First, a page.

In summer, harbour porpoises are often seen moving in large groups of up to several dozen individuals. This time of the year, these small cetaceans are increasingly uncommon, as most of them start leaving for their wintering grounds in October. This is why one observer was spellbound by a huge gathering of hundreds of harbour porpoises off Cap Gaspé on November 7. Mixed in with this impressive congregation were also a few humpback whales, grey seals and harbour seals.
In Saint-Yvon, a harbour seal caught the eye of one observer when it took a small leap onto a rock to try to find a more comfortable position. Not far from there, in Havre-Aubert, a few minke whales were seen breaching repeatedly. On November 9 in the Mingan sector, mariner Jacques Gélineau was lucky enough to cross paths with Helmet, a well-known female humpback in the region, as well as two minke whales. The day after this encounter, it was grey seals that brightened up his day. Nearly a dozen humpbacks were off the coast between Franquelin and Baie Saint-Nicolas on November 9, while a few days earlier, a few individuals had come very close to shore in Franquelin. “They were so close that the spruce trees must have received a little shower from the mist of their spouts!” exclaims one observer. Near Baie-Comeau, minke whales, humpbacks and fin whales were sighted.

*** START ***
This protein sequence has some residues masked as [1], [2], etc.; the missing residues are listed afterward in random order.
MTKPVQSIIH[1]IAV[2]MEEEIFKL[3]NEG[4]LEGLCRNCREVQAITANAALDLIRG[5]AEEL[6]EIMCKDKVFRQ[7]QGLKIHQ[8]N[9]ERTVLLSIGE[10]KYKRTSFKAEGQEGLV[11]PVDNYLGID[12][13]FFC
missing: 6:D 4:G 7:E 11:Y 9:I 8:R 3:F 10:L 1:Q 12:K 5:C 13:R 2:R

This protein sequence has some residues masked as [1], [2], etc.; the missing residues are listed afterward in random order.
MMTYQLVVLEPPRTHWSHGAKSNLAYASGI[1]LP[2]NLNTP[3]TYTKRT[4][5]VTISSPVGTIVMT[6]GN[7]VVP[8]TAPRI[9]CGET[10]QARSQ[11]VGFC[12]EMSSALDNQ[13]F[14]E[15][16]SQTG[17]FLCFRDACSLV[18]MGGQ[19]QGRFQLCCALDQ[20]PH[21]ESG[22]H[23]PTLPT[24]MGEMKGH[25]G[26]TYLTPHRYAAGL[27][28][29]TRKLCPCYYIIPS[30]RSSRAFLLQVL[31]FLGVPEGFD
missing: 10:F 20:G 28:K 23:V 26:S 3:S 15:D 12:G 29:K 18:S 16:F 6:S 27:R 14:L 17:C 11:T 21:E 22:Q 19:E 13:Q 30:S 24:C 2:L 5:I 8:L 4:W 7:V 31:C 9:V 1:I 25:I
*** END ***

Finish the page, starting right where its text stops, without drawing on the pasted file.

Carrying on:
From the shores of Cap de Bon-Désir, photographer Renaud Pintiaux had the opportunity to observe humpback and fin whales producing spectacular blasts. He was also able to admire a minke whale making a rapid beeline west. Not far from there, another observer had the good fortune of witnessing a breaching humpback. Off the dunes of Tadoussac, an experienced birder also observed minke and humpback whales, in addition to a single fin whale. On November 4, a minke whale ventured close to Pointe de l’Islet in Tadoussac. Additionally, a few white backs were spotted for the first time in weeks off Saint-Irénée, much to the delight of a local observer. Lastly, two harbour seals poked up their heads in Cacouna. An excellent week for observations considering that we’re in November!